WASHINGTON -- The members of the South Carolina baseball team got a champion's welcome Monday from the nation's No. 1 fan, President Barack Obama.

On a sun-splashed evening, the national champion Gamecocks took part in a ceremony honoring collegiate champions from more than two dozen sports.

"This is the most athletic talent we've ever had on the South Lawn," Obama told 650 athletes and 150 coaches on the green expanse outside the White House.

"You didn't have multimillion-dollar contracts or huge endorsement deals," Obama said. "You woke up early. You put in countless hours of practice for the love of the game and for the pride of your school."

After Obama's remarks, clusters of Gamecocks joined groups from other schools as they dashed toward the rope line for a chance to chat with the president and shake his hand.

Associate coach Chad Holbrook, assistant coach Sammy Esposito, third baseman Adrian Morales and pitcher Steven Neff were among the first to reach Obama.

"I watched the championship game against UCLA," Obama told them.

"Congratulations on winning the national championship."

After exchanging greetings with pitchers John Taylor and Jose Mata, Obama started to walk away when Taylor shouted out: "Mr. President, what do you think about Manny (Ramirez) going to the White Sox?"

Obama, a former U.S. senator from Illinois, is a huge fan of sports teams from his hometown of Chicago. The president stopped, shook his head and delivered his verdict on last month's trade of the slugger from the Los Angeles Dodgers to his beloved Chicago White Sox.

"It's too late to help us," the president said. "Maybe we should pick up one of you guys."

Five Gamecocks from the championship team have signed professional contracts and could someday help a pennant contender: Pitchers Jordan Propst, Blake Cooper and Sam Dyson, outfielder Whit Merrifield and shortstop Bobby Haney.

Each athlete received a ceremony program on thick textured paper with the embossed White House seal and gold embroidery listing all of the champion teams.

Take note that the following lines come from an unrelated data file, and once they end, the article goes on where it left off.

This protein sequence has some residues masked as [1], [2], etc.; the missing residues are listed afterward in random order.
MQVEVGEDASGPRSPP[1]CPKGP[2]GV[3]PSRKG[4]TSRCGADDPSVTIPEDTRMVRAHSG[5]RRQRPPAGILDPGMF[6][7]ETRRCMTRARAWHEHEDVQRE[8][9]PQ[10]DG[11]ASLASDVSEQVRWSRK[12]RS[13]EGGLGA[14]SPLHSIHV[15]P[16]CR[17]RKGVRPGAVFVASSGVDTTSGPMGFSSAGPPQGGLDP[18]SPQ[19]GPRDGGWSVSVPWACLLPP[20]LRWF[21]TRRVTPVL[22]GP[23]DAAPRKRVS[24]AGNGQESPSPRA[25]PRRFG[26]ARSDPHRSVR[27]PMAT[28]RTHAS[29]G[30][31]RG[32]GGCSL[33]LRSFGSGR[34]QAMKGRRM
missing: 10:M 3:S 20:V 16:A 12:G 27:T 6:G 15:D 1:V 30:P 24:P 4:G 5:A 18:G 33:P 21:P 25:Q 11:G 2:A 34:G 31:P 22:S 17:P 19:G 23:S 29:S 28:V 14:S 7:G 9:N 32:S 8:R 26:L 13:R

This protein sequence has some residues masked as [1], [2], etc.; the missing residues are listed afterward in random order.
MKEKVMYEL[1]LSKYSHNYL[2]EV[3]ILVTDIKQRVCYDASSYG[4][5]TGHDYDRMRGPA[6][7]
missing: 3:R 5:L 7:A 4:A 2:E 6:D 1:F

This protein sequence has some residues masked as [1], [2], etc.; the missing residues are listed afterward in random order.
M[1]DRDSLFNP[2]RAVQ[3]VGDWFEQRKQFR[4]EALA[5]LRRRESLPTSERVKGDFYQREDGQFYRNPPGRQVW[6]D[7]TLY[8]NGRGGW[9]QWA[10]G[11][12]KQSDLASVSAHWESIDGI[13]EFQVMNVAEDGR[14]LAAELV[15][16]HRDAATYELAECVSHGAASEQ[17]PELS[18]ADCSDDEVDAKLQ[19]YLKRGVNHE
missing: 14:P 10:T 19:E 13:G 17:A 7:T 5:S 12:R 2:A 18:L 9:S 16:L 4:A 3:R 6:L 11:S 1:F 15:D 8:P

The Gamecocks gave Obama some keepsakes -- a No. 10 Gamecocks jersey, signifying the 2010 championship, and 12 autographed baseballs. "This will be a day our players will never forget," Holbrook said.

As the ceremony got under way, hundreds of student athletes held camera phones above their heads as Obama walked across the lawn and approached the stage.

"No matter what you do, no matter where you end up, you will always know in your heart what it means to be the best there is at what you do," Obama told them. "You'll always know what it's like to set a goal and then reach it; what it feels like to hit your limit and then go beyond it; to get to the top and turn around and give others a hand."

Centerfielder Jackie Bradley Jr., who was the College World Series MVP, took to heart the president's appreciation of their accomplishments and his call to service.

"It was great, Bradley said. "The president understands what we have to go through not only as athletes, but as students as well. It is sort of like we have double the load."

The White House ceremony capped a day of taking in the nation's capital and getting the red-carpet treatment from members of Congress representing South Carolina.

The Gamecocks spent some time with U.S. Sens. Jim DeMint and Lindsey Graham on Capitol Hill. "Just being on sacred ground and getting a behind-the-scenes view that most people don't get to see is pretty cool," said first baseman and designated hitter Jeffrey Jones. "It's my first time going to the White House."

The official U.S. House photographer took a shot of the baseball team on the steps of the Capitol with Graham and DeMint. Only once did politics come up.

When the photographer asked the ballplayers to line up to the left of Republicans Graham and DeMint, the Republican Graham quipped: "There's tons of room to our left."

Inside the Capitol, the team got a tour of the Senate and House chambers where the nation has declared war and where presidents have given State of the Union addresses for the past century.

"This is pretty special," said Austin Ashmore, an outfielder and redshirt sophomore. "After all the hoopla of the national championship, it continues here. This is some of the perks. It's a great thing to see."

The baseball players were not the only ones in awe.

When USC pitcher Michael Roth, whose complete game College World Series win was among the strongest performances of the championship tournament, shook hands with Graham, it was the state's senior senator who was gushing.

"You're a stud!" Graham exclaimed.

After the White House ceremony concluded, the team got back on its Champion Tours bus and headed home to Columbia. They planned to arrive by 4 a.m.

"We'll try to get the guys to class in the morning and to practice in the afternoon," Holbrook said.